New Meetup: Granite Mountain Afternoon Hike

From: Shabnam
Sent on: Friday, June 25, 2010 9:01 AM
Announcing a new Meetup for Eastside Hikers Meetup Group!

What: Granite Mountain Afternoon Hike

When: Wednesday, June 30,[masked]:15 PM

Where:
Eastgate Park
Eastgate Park,
Bellevue, WA 98006
[masked]

Hi All,
Let's meet up again for another Wednesday night adventure to Granite Mountain. I have checked the trip reports and it appears to still have snow on the trail but nothing too dangerous at this point to be concerned with. Be prepared with good hiking boots and gaiters. We will meet up on the westside of the Eastgate P&R at 3:15pm. If you are running late please give me a call otherwise we will not wait.. [masked]-6096.

As many of you know I primarily do these hikes for conditioning. I will be bringing an additional 40# in my pack that will slow me down significantly. If you like you are welcome to pass me at anytime on the way up; however, I ask that we stay somewhat together on the way down.

Please read the details as well as the trip report to ensure this hike is right for you.

Details:
Roundtrip 8.0 miles
Elevation Gain 3800 ft
Highest Point 5629 ft

Decription:
One look at the parking lot midday on any summer weekend, and the obvious will jump out and bite you: the Granite Mountain Trail is the most heavily traveled summit path in the Snoqualmie Pass corridor. Of course, there is a good reason for that: it's spectacular. But it's also steep. Mind numbingly, thigh-burning steep. You'll climb a heel-blistering 3800 feet in 4.3 miles to an old fire lookout at the 5600-foot summit, with awesome views in all directions. Pack plenty of water, as there is no good source along the trail.

The trail starts out climbing. You'll hike away from the trailhead parking area through a lush old forest and gain a solid 800 feet in the first mile. At 1 mile the trail forks. Turn right off this relatively flat trail for some serious climbing (to Pratt Lake goes left).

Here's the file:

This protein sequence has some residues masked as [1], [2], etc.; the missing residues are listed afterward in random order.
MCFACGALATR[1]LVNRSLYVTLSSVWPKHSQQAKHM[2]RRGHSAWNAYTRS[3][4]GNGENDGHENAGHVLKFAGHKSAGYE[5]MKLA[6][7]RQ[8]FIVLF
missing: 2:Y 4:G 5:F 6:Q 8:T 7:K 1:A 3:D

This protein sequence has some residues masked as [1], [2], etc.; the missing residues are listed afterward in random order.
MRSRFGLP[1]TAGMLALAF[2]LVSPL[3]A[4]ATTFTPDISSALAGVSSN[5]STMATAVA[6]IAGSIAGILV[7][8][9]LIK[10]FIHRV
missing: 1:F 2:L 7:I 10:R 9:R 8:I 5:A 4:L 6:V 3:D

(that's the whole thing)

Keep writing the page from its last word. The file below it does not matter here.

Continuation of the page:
In the next 0.5 mile the switchbacks are easy, if a bit steeper. But as you near 2 miles the switchbacks get tighter, the trail gets steeper, and the breathing gets more difficult. At 4000 feet elevation you'll get a breather as the trail angles across a tricky avalanche chute.

Caution: Early in the year the upper mountain is covered in snow and ice, and the upper slopes are VERY avalanche prone. If you're here any time before mid-June (most years), pause before crossing the chute and look up the gully. If there is still snow above you, be extremely careful--slides can happen at any time.

Once across, the trail starts climbing again. If you time your trek just right, you'll find huckleberries alongside the trail all the way to the ridge top. You'll also break out of the trees and start exploring wide, steeply slanted meadows. Bulbous beargrass fills these meadows in early summer, and when those white blooms disappear, lupine and paintbrush color the slopes red and blue.

At 5200 feet you'll crest the summit ridge, getting a brief reprieve from the ruthless climbing as you cross a meadow. You still have another 0.5 mile or so to cover along the ridge crest and then up the summit crown, but the hardest work is behind you. Get to the top and enjoy the 360-degree views from the lookout--on some weekends, volunteers open it up to visitors.

Most Recent Trip Report (June 22nd):
We decided on going up Granite Mountain since several other choices had logging operations going on. First patch of snow encountered at the higher avalanche chute and there is still an impressive amount of snow covering the trail higher up. The trail route through the basin and around to the north side of the peak is difficult with no tracks to follow. We proceeded up, following tracks, via the south-east ridge on snow. There is one short boulder area about half way up the ridge, then snow to the lookout. There is no longer any corniced areas just steep snow slopes.
It appears that the Beargrass and other wildflowers, blooming on the south open slope, will be out later this year and the only flowers currently blooming were down lower just near the trees below 4000'.
Going down we passed many unprepared hikers going up with tennis-shoes but boots and gaters recommended, especially in the slushy afternoon snow.
Ralph brought his 11 year old daughter Katie along with us and she did extremely well for her first mountain summit.

Learn more here:
http://www.meetup.com/hiking-343/calendar/13908856/

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